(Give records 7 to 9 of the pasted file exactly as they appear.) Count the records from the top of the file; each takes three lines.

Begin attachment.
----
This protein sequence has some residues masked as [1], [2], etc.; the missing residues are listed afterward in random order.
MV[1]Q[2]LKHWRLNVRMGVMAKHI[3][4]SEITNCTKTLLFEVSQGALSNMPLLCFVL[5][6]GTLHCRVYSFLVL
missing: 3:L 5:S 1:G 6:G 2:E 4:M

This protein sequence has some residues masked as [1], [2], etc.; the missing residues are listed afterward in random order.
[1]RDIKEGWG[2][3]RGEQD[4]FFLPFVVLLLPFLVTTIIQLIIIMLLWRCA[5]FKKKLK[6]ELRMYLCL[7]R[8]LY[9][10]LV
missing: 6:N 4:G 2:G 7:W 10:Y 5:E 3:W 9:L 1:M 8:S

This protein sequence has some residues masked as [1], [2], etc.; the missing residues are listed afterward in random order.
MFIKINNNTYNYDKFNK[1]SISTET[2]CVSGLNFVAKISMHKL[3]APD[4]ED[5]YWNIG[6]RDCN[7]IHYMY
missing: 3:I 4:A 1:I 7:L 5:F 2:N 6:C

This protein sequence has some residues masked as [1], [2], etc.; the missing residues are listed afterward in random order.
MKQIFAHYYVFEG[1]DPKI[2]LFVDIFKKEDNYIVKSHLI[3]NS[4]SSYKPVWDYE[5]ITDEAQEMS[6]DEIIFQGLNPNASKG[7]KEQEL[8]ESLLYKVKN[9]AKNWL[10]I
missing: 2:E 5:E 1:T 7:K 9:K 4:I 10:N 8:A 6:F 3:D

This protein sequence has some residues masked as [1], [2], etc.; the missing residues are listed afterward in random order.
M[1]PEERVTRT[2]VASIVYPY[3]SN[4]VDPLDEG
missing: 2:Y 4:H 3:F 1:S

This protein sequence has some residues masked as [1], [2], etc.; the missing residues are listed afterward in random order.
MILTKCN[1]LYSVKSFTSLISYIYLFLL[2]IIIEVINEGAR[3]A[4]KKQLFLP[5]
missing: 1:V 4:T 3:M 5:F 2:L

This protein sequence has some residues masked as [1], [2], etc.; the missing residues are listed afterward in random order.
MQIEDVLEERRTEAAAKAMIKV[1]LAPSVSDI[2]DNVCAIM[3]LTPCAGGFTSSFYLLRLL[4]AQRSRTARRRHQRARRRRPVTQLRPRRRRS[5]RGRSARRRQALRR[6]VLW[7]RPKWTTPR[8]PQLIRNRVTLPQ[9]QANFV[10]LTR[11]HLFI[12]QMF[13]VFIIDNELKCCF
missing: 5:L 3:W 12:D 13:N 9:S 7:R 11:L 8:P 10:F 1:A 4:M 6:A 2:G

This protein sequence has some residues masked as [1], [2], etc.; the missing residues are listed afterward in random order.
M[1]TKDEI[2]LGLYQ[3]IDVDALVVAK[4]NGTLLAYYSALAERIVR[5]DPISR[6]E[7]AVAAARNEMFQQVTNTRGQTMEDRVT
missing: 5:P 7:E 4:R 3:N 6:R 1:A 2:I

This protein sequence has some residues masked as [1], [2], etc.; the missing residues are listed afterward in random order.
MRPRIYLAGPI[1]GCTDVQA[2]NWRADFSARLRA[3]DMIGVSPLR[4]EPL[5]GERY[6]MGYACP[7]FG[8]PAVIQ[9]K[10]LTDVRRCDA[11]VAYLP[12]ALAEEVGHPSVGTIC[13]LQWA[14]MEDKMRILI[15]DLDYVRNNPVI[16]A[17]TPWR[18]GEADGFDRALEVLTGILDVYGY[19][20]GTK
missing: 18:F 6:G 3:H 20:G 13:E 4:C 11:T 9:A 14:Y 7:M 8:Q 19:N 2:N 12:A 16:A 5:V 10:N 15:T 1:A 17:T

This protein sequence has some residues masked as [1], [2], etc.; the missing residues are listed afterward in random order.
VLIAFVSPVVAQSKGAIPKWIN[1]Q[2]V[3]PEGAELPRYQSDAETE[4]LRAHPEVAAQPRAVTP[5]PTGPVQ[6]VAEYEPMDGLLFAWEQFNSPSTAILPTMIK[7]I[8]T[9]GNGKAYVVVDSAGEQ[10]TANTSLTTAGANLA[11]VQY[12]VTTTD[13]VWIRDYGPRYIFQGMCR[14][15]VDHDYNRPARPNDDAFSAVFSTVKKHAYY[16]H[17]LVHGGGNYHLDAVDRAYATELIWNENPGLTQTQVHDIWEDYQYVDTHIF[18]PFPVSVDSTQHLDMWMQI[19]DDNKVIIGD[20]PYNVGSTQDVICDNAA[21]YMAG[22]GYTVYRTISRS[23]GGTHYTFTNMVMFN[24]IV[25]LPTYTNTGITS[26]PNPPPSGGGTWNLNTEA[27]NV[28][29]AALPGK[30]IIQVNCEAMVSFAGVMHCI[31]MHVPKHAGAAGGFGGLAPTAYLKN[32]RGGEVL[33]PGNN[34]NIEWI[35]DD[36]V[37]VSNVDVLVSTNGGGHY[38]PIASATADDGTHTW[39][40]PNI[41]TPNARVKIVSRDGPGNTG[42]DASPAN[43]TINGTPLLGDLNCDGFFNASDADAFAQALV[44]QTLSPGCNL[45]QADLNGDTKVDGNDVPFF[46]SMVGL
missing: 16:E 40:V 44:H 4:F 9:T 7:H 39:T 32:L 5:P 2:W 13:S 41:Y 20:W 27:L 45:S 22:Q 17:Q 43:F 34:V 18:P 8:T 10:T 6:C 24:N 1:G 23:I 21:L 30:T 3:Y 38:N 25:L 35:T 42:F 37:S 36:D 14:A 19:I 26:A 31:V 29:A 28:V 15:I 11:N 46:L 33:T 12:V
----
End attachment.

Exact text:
This protein sequence has some residues masked as [1], [2], etc.; the missing residues are listed afterward in random order.
MQIEDVLEERRTEAAAKAMIKV[1]LAPSVSDI[2]DNVCAIM[3]LTPCAGGFTSSFYLLRLL[4]AQRSRTARRRHQRARRRRPVTQLRPRRRRS[5]RGRSARRRQALRR[6]VLW[7]RPKWTTPR[8]PQLIRNRVTLPQ[9]QANFV[10]LTR[11]HLFI[12]QMF[13]VFIIDNELKCCF
missing: 5:L 3:W 12:D 13:N 9:S 7:R 11:L 8:P 10:F 1:A 4:M 6:A 2:G

This protein sequence has some residues masked as [1], [2], etc.; the missing residues are listed afterward in random order.
M[1]TKDEI[2]LGLYQ[3]IDVDALVVAK[4]NGTLLAYYSALAERIVR[5]DPISR[6]E[7]AVAAARNEMFQQVTNTRGQTMEDRVT
missing: 5:P 7:E 4:R 3:N 6:R 1:A 2:I

This protein sequence has some residues masked as [1], [2], etc.; the missing residues are listed afterward in random order.
MRPRIYLAGPI[1]GCTDVQA[2]NWRADFSARLRA[3]DMIGVSPLR[4]EPL[5]GERY[6]MGYACP[7]FG[8]PAVIQ[9]K[10]LTDVRRCDA[11]VAYLP[12]ALAEEVGHPSVGTIC[13]LQWA[14]MEDKMRILI[15]DLDYVRNNPVI[16]A[17]TPWR[18]GEADGFDRALEVLTGILDVYGY[19][20]GTK
missing: 18:F 6:G 3:H 20:G 13:E 4:C 11:T 9:A 14:Y 7:M 8:Q 19:N 2:N 12:A 16:A 5:V 10:N 15:T 1:A 17:T